Origins Available: English
Of all the French names to come from Normandy
, Martineau is one of the most ancient. The name is a result of the original family having lived in Normandy
Early Origins of the Martineau family
The surname Martineau was first found in Normandy
(French: Normandie), the former Duchy of Normandy
, where the family has held a family seat
since early times.
Early History of the Martineau family
This web page shows only a small excerpt of our Martineau research.Another 286 words (20 lines of text) covering the years 1066, 1139, 1204, 1358, 1419, 1562, 1576, and 1593 are included under the topic Early Martineau History in all our PDF Extended History products and printed products wherever possible.
Martineau Spelling Variations
There were a great number of spelling variations
in French surnames. One reason for this was the wide variety of cultural influences present in France during the early development of the French language. The many spelling variations of the name include Martigny, Martignie, Martignies, Marrtigny, Marrtignie, Marrtignies, Martigney, Martinerie, Martinière, Martinier, Martini, Martygny, Martygnie, Martygnies, Marttigny, Marttignie, Marttignies, de Martigny, du Martigny and many more.
Early Notables of the Martineau family (pre 1700)
Another 22 words (2 lines of text) are included under the topic Early Martineau Notables in all our PDF Extended History products and printed products wherever possible.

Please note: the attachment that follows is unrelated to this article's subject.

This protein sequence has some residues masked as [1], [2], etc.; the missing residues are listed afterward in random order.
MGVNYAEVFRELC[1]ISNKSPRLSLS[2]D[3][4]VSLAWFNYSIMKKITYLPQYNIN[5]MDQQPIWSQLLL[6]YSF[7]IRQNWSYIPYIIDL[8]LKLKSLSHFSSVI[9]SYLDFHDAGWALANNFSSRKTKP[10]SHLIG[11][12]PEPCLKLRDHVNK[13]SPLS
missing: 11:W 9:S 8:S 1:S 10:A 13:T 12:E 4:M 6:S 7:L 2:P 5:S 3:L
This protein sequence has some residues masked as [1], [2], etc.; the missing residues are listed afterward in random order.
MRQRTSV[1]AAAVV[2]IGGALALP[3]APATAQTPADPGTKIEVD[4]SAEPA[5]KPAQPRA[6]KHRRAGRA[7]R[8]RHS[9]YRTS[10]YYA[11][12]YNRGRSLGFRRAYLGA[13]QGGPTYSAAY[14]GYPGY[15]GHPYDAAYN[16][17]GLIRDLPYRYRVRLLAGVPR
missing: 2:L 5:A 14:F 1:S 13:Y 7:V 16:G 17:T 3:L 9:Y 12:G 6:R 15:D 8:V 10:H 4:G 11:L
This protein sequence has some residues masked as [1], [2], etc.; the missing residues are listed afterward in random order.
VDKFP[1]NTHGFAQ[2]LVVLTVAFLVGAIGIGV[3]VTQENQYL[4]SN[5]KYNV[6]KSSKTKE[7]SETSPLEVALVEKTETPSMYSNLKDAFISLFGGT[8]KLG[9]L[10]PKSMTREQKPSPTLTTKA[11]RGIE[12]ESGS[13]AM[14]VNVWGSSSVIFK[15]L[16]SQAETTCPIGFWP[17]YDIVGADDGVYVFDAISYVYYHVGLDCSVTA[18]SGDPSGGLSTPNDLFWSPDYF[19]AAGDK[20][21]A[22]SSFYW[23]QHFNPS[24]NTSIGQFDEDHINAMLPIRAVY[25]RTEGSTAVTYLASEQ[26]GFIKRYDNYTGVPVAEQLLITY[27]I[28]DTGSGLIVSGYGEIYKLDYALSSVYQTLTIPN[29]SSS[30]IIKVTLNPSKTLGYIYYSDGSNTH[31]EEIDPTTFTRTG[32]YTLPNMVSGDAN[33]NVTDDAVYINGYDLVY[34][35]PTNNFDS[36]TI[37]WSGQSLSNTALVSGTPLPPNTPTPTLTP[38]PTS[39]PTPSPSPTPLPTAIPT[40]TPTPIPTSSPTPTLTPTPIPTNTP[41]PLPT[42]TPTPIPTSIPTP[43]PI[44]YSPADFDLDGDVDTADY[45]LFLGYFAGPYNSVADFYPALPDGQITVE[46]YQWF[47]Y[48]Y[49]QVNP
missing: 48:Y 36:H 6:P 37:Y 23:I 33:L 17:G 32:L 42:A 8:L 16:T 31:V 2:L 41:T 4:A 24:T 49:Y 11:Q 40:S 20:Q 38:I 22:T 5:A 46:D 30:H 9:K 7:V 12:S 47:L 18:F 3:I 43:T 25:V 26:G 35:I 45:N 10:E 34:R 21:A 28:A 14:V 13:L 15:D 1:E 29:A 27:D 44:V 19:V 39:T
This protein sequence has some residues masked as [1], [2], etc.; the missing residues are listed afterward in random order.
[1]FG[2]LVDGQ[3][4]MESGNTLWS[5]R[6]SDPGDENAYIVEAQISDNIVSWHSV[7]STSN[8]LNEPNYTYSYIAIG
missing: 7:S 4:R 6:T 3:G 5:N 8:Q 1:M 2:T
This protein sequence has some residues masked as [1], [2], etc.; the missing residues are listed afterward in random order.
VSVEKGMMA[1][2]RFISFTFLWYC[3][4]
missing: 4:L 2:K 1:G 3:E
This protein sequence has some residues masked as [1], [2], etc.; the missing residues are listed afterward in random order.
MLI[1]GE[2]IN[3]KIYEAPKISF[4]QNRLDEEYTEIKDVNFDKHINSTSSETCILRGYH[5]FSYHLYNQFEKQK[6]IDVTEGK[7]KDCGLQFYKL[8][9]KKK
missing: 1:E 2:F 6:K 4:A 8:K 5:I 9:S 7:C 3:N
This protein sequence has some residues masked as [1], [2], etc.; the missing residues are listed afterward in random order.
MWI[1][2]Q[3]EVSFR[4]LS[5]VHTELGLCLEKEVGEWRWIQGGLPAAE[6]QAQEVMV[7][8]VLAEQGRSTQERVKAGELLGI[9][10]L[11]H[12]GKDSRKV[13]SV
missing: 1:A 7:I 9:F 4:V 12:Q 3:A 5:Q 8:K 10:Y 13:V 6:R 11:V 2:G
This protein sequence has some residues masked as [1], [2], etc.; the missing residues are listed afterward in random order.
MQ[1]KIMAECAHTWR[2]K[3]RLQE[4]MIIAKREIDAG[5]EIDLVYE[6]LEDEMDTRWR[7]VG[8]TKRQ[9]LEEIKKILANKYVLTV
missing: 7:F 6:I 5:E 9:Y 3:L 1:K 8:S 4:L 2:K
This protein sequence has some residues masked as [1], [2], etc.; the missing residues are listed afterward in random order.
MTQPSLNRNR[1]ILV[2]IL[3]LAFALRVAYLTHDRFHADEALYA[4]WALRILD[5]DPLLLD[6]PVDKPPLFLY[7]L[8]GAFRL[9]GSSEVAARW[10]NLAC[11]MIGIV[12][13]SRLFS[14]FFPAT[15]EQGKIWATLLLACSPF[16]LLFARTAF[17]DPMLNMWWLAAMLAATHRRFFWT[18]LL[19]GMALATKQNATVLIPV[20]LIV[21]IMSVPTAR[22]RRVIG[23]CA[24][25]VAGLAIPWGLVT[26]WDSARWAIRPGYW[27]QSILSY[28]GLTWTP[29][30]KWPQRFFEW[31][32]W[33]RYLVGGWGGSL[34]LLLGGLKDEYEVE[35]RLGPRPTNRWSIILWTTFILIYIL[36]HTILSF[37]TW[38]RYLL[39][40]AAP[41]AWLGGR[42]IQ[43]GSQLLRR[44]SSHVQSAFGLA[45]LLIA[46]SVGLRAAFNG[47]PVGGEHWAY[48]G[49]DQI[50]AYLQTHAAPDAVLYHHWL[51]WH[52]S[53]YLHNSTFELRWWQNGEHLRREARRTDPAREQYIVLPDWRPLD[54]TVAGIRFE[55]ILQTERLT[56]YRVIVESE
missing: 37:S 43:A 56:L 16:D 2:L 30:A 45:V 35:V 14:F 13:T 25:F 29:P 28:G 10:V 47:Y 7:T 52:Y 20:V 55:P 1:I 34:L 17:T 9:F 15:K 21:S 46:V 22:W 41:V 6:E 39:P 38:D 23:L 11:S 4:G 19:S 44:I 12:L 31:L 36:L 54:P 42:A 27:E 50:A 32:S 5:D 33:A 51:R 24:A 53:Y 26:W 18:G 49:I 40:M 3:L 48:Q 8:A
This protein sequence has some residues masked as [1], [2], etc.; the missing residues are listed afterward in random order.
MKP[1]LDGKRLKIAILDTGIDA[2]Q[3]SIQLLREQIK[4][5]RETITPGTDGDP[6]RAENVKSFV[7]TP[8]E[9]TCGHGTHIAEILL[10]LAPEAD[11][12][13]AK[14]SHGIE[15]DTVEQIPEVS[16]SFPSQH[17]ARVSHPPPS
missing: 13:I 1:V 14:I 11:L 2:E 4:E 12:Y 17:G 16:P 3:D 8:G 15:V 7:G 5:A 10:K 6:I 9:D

Migration of the Martineau family to the New World and Oceana
Some of the first settlers of this family name were:
Martineau Settlers in Canada in the 17th Century
- Louis Martineau, aged 27, who arrived in Quebec in 1656
- Jean Martineau, who arrived in Montreal in 1659
- Jehan Martineau, who landed in Montreal in 1659
Martineau Settlers in Canada in the 18th Century
- Antoine Martineau who settled in Quebec in 1758
Martineau Settlers in New Zealand in the 19th Century
- Henry Martineau, who landed in Wellington, New Zealand in 1841 aboard the ship Arab
- Henry Martineau, who arrived in Wellington, New Zealand aboard the ship "Arab" in 1841
Contemporary Notables of the name Martineau (post 1700)
- Alfred Albert Martineau (1857-1941), Governor-General in the French Colonial Empire
- Jean Martineau CC , QC (1895-1985), Canadian lawyer and President of the Canada Council for the Arts
- Eugène Martineau (1837-1880), Canadian mayor of Ottawa (1872 to 1873)
- François Martineau (1844-1911), Canadian politician
- Horace Robert Martineau VC (1874-1916), British recipient of the Victoria Cross
- Jérôme Martineau (1750-1809), French-Canadian businessman and politician in Lower Canada
- Robert Martineau (1798-1870), Mayor of Birmingham, England (1846 to 1847)
- James Martineau (1805-1900), English Unitarian theologian
- Harriet Martineau (1802-1876), English writer
The Martineau Motto
The motto was originally a war cry or slogan. Mottoes first began to be shown with arms in the 14th and 15th centuries, but were not in general use until the 17th century. Thus the oldest coats of arms generally do not include a motto. Mottoes seldom form part of the grant of arms: Under most heraldic authorities, a motto is an optional component of the coat of arms, and can be added to or changed at will; many families have chosen not to display a motto.
Motto: Sub umbra tuarum
Motto Translation: I will rest under a shadow.